Monday, January 15, 2018

Balochistan’s politics

https://pakobserver.net/balochistans-politics/

NOTHING is certain in politics where vested interests and defaming others is considered rule of the game, which is unfortunate and clearly lacks decency. The dynamics of politics in the country’s resource rich and strategically located Balochistan province are also not different but in fact more intricate when compared with other regions. One saw its demonstration on Saturday in the election of province’s new chief minister Abdul Quddus Bizenjo of PML-Q — third CM in last four years — who managed to muster support from lawmakers of rival parties including PML (N) and National Party. In fact the floor crossing was at its peak in the election, clearly demonstrating that major political parties have least say in province’s politics.
Vote of no confidence against the sitting CM is not un-democratic but at a time when few months were left in the next general elections, there was hardly any need to bring such an in house change in Balochistan as it only created doubts, raised questions and gave substance to the matter that an intrigue is being hatched to reduce the PML (N) seats in upcoming Senate elections. Anyway this is the democracy we have and the election once again exposed the political weaknesses that major political parties including PML (N) are faced with in the province. In fact the mainstream parties are only maintaining token political presence in Balochistan with their top leaders visiting it off and on. Thus they have no say or enjoy much influence in the province’s political affairs. The recent visit of Prime Minister Shahid Khaqan Abbassi who failed to woo disgruntled PML (N) elements in favour of former CM Sanaullah Zehri necessitates that the main parties pay attention towards strengthening their organisation structure and focus on this smaller province in order to bring complete normalcy there and free local people from the cruel yoke of tribal chieftains who are notorious for exploiting the Baloch people by different means.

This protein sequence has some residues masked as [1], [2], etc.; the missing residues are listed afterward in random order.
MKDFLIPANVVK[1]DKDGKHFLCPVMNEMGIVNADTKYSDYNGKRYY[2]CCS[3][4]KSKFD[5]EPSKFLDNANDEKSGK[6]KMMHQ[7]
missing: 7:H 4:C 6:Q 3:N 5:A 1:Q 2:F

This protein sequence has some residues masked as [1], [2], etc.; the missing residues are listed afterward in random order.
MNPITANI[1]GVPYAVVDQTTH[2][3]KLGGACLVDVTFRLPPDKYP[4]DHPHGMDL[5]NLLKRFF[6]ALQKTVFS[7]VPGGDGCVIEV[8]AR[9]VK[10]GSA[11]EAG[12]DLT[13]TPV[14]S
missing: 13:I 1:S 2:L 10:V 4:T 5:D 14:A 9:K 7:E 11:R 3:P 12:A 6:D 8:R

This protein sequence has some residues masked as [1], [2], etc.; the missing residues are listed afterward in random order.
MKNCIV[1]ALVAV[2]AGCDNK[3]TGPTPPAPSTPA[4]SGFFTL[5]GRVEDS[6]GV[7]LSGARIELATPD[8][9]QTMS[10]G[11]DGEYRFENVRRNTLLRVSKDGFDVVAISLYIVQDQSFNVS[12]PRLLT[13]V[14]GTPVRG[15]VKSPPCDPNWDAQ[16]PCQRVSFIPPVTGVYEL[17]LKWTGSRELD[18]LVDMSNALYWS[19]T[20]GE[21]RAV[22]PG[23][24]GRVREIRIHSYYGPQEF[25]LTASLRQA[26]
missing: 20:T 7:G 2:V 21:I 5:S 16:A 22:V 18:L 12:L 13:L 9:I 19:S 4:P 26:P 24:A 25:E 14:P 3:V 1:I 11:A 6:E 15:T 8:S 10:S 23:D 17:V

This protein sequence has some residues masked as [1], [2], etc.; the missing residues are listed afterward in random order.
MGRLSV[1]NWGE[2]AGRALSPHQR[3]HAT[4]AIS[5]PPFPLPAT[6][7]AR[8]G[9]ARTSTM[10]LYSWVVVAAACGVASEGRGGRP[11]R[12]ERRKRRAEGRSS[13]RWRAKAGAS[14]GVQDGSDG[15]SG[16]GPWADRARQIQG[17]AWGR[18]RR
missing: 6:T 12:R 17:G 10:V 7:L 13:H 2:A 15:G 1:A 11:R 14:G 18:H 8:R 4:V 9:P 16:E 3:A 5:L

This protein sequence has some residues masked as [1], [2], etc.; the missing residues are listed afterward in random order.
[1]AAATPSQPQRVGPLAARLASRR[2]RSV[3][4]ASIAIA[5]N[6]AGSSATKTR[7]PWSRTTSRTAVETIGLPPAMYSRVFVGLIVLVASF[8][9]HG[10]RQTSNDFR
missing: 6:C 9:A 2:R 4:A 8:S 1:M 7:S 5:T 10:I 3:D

A strong political set-up there is also vital to reap the full benefits of multi billion dollars China Pakistan Economic Corridor (CPEC) project. Also the installation of new CM should bring to an end all kinds of political uncertainties and rumours, and focus of Bizenjo should be on how he could best utilise the short period to bring improvement in the life of common man. It is good to hear him that he wants to bring peace to the province and engage with the estranged Baloch leaders, a process which is on halt ever since Dr Abdul Malik left the office. Given the current situation when our enemies are engaged in plots to destabilise the Balochistan, the epicentre of CPEC project, it is indeed need of the hour that disgruntled elements are brought into the mainstream politics so that they could also contribute and play their role in the development of the province. So any progress towards that end will be welcomed but those playing at the tunes of enemies deserve no mercy and law should take its course against them

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